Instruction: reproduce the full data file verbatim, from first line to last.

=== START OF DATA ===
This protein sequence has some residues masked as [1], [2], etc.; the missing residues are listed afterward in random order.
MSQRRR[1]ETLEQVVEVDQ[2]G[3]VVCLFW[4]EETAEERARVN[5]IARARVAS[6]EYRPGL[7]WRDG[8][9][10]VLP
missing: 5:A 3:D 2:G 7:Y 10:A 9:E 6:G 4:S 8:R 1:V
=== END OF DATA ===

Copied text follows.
This protein sequence has some residues masked as [1], [2], etc.; the missing residues are listed afterward in random order.
MSQRRR[1]ETLEQVVEVDQ[2]G[3]VVCLFW[4]EETAEERARVN[5]IARARVAS[6]EYRPGL[7]WRDG[8][9][10]VLP
missing: 5:A 3:D 2:G 7:Y 10:A 9:E 6:G 4:S 8:R 1:V